Captain Jack Sparrow (Johnny Depp) is approached by a young man, Henry (Brenton Thwaites), who needs to find the Trident of Poseidon to break his father’s curse, his father none other than Will Turner (Orlando Bloom). As luck will have it, Jack also desperately needs the Trident as very recently, vengeful ghost Captain Salazar (Javier Bardem) managed to free himself from the Devil’s Triangle and is now hellbent on ridding the seas of all pirates, particularly Jack. And even more luckily, Henry runs into Carina (Kaya Scodelario) who happens to have all the necessary clues to find the Trident – if she can only get out of being tried and executed as a witch.
My excitement to watch yet another installment of the Pirates of the Caribbean series was rather low (especially with Johnny Depp the abuser at the forefront of the film), but since it became a group outing and there is a certain amount of nostalgia attached to these films, I ended up seeing it anyway. I shouldn’t have bothered.
Newt (Eddie Redmayne) studies and keeps magical creatures. But the political situation in the UK is becoming more and more difficult for them, so he makes his way to the USA where he hopes to find them a new life, even if it means hiding the creatures from immigration in a magic suitcase. But magical creatures aren’t the only one affected by politics – in fact, there’s only a very tentative peace between the non-magical and the magical world. Everything could be going easily, but Newt takes the wrong suitcase and it’s baker – and decidedly non-magical human – Jacob (Dan Fogler) who walks off with the creatures, while Newt gets arrested by the recently demoted auror Tina (Katherine Waterston). Chaos ensues – chaos that is more closely connected to the political uproar than it first appears.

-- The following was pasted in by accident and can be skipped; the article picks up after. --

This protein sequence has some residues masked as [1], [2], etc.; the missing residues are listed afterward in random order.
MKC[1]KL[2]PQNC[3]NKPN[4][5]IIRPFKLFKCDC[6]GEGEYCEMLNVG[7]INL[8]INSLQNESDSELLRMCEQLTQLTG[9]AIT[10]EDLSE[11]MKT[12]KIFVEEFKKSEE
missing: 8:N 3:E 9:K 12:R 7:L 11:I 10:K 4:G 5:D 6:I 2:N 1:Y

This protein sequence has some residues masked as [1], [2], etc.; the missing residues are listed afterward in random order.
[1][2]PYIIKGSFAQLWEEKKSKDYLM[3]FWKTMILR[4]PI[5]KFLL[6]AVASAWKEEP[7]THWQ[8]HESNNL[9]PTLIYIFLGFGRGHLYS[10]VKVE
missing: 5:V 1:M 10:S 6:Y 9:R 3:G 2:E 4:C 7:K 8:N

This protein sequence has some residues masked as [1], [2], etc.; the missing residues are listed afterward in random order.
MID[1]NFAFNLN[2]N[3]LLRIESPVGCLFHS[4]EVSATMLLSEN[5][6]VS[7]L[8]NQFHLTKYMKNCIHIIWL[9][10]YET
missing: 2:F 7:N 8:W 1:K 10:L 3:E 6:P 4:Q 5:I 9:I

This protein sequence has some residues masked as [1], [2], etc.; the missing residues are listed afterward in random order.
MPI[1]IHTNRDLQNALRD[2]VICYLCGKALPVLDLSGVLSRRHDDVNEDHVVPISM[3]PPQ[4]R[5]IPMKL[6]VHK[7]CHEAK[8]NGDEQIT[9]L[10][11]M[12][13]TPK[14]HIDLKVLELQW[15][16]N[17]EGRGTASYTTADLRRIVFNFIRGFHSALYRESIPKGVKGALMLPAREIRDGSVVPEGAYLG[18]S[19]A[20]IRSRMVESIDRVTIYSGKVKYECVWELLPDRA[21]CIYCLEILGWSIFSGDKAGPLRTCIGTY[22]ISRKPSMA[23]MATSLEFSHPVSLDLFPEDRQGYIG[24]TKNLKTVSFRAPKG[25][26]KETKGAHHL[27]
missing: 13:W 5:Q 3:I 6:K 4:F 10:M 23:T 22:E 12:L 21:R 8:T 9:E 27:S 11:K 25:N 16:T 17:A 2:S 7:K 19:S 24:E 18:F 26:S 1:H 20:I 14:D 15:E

I’m not a huge Harry Potter fan myself (read all the books and saw all the films though), so the news of Fantastic Beasts didn’t leave me very excited – and neither did the film itself. It’s sweet and I was entertained, but if it wasn’t connected to the Harry Potter phenomenon, I doubt that it would be a film that stays with people.
Colleen Collette (Lily-Rose Depp) and Colleen McKenzie (Harley Quinn Smith) have always been best friends. Now they share a passion for yoga, a boring job in a convenience store and a band with which they hope to become famous. But first: get through high school and maybe find a hot boyfriend like Hunter (Austin Butler), Colleen M’s crush, and his best friend Gordon (Tyler Posey). When the two of them invite the Colleens to a party, they are overjoyed. But things go very differently than expected – in a sudden Nazis, evil plot and satanism kind of way. It’s up to the Colleens to save the world.
Yoga Hosers wasn’t perfect, but it was entertaining, sweet and funny. I enjoyed most of it – especially after the clusterfuck that was Tusk.